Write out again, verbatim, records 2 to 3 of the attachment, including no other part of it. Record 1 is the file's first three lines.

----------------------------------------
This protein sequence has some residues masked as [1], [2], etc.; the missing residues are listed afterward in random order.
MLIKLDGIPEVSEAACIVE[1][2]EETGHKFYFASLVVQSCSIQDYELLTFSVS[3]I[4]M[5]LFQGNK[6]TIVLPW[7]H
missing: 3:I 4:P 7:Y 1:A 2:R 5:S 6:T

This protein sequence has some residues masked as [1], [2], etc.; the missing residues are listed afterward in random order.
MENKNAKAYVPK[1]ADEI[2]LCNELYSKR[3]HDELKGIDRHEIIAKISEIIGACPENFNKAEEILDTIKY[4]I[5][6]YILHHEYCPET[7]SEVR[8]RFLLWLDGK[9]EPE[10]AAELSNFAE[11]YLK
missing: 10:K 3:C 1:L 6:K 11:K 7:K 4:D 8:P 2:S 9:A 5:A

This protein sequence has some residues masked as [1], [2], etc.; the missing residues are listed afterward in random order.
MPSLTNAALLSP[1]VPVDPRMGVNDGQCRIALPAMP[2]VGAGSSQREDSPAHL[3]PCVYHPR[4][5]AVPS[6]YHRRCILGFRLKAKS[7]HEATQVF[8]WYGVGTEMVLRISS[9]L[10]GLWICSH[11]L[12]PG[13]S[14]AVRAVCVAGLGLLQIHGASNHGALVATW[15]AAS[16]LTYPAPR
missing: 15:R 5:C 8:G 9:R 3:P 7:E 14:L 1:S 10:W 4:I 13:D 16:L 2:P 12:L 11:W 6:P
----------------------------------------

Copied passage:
This protein sequence has some residues masked as [1], [2], etc.; the missing residues are listed afterward in random order.
MENKNAKAYVPK[1]ADEI[2]LCNELYSKR[3]HDELKGIDRHEIIAKISEIIGACPENFNKAEEILDTIKY[4]I[5][6]YILHHEYCPET[7]SEVR[8]RFLLWLDGK[9]EPE[10]AAELSNFAE[11]YLK
missing: 10:K 3:C 1:L 6:K 11:K 7:K 4:D 8:P 2:S 9:A 5:A

This protein sequence has some residues masked as [1], [2], etc.; the missing residues are listed afterward in random order.
MPSLTNAALLSP[1]VPVDPRMGVNDGQCRIALPAMP[2]VGAGSSQREDSPAHL[3]PCVYHPR[4][5]AVPS[6]YHRRCILGFRLKAKS[7]HEATQVF[8]WYGVGTEMVLRISS[9]L[10]GLWICSH[11]L[12]PG[13]S[14]AVRAVCVAGLGLLQIHGASNHGALVATW[15]AAS[16]LTYPAPR
missing: 15:R 5:C 8:G 9:R 3:P 7:E 14:L 1:S 10:W 4:I 13:D 16:L 2:P 12:L 11:W 6:P